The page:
All about Technical Directors - Part 1: What is a TD and what makes a good one?

I think it is a good time to start sharing my humble opinion on the massively overused word of "Technical Director" on the visual effects and animation industries and how people should distinguish types of TDs to hire better.
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I've worked as a Technical Director for years, sometimes doing a hybrid between that and software developer. If you want to know more about me before you read this, you can see the "About me" section of the blog.

Let me explain the wonders of the TD world...

What is a Technical Director?

This is the term, most of the times abbreviated as "TD", used by itself or added to many job titles which is mainly used on the visual media industries, specially Animation and VFX industries. It is used for many types of artistic as well as technical job positions.

It is used so much, and many times in the wrong way, that people get confused easily. I struggled trying to understand what it meant when I was starting to transition to the animation industry and I wish I had an article like this that explained it all to me.

Not only that, the vanilla form of Technical Director, just that, is not standarized. So you sometimes find different names (some of them completely wrong) like these:

  • Tools Developer
  • Pipeline Developer
  • CG Developer
  • R&D developer
  • Technical Artist
  • software developer
  • scripting developer
  • software engineer
  • and many more...

For a more confusing classification, let's see how the huge vfx house called Moving Picture Company (MPC) shows its positions:

So it is a joke. Seriously. It is even insulting. A Layout Technical Director is asked to do a cinematographer job digitally: Position cameras, move objects, create awesome compositions and render shots. That is NOT a technical position.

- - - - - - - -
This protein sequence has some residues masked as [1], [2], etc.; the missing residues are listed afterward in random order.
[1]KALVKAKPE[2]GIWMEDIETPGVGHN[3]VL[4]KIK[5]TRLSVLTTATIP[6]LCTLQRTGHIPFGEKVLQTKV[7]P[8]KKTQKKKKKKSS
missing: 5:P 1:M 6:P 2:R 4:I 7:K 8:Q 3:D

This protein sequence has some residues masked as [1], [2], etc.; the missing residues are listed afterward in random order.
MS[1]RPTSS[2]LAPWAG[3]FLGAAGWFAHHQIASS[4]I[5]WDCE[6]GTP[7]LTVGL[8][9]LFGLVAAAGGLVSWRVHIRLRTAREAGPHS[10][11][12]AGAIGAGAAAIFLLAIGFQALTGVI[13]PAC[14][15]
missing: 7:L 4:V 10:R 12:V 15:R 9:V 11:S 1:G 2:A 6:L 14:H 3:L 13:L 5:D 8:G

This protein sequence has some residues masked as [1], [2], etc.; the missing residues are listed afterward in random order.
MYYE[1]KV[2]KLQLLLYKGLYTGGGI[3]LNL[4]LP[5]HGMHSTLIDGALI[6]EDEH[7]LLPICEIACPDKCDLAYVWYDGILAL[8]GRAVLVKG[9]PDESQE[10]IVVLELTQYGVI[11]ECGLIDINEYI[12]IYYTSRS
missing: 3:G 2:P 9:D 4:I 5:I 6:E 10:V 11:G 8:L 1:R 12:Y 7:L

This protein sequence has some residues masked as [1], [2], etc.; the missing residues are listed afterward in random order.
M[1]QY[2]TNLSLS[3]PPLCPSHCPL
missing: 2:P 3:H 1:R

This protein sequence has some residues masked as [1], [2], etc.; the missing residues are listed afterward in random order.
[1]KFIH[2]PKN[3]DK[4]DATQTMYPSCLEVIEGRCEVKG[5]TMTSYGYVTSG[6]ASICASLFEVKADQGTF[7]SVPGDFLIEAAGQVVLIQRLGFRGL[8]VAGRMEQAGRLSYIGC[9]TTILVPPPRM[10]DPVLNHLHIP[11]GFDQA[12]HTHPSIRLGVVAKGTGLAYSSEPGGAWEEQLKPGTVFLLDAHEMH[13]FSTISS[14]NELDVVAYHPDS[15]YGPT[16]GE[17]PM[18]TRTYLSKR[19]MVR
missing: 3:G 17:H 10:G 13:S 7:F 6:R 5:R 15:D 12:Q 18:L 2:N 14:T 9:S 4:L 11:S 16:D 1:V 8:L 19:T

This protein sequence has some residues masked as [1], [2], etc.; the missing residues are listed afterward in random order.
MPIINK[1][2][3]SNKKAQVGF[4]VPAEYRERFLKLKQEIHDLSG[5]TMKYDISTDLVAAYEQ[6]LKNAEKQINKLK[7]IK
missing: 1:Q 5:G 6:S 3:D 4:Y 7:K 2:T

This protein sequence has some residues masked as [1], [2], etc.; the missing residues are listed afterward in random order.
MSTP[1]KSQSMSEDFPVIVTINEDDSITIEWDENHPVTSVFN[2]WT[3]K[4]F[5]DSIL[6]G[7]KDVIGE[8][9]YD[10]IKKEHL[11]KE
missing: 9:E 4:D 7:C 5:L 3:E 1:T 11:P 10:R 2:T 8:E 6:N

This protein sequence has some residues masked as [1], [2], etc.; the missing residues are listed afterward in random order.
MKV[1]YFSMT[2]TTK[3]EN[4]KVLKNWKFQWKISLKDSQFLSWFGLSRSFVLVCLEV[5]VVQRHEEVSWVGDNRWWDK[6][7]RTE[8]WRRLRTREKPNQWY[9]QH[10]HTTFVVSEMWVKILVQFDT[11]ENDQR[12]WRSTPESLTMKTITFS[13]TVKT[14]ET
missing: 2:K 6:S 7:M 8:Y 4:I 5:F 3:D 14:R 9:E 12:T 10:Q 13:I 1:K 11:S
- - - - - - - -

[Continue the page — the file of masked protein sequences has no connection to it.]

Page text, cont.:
Modelling Technical Director is not a modeller but is asked to create models. So for some companies, a TD is an artist who has also technical knowledge... well... If you consider modelling a technical capability.

In comparison, let's see what Weta Digital gives us for ARTIST ROLES:

So all TD positions are considered artistic. But I know, from the time when I worked there as an Animation TD, that some TDs at Weta are actually software developers devoted to help their artistic counterparts, the same way I did, and that is what I'd expect from a technical director.

On the contrary, pure developer roles are given different names, which seems nice:

So here you get the idea. The term TD is widely used for many things, some of them confusing and not even technical.

So what is a Technical Director, then?

There is a basic idea that I want to share here:  A TD is not an software engineer, a pipeline architect or a full-time backend software developer.

What I think is that there are two kind of TDs:

A) The technical counterpart of the corresponding non-technical (artistic) position, or a technical position by itself that doesn't have any counterpart, but it is devoted to creating tools for artists.

B) An intermediate position between the art world and the expremely techical world (engineering / developer), somebody who knows both worlds and can do stuff on both of them.

So, for me, a technical director is not a computer engineer or a very experienced developer, and not an awesome artist. But can do both things, or at least one of them pretty good.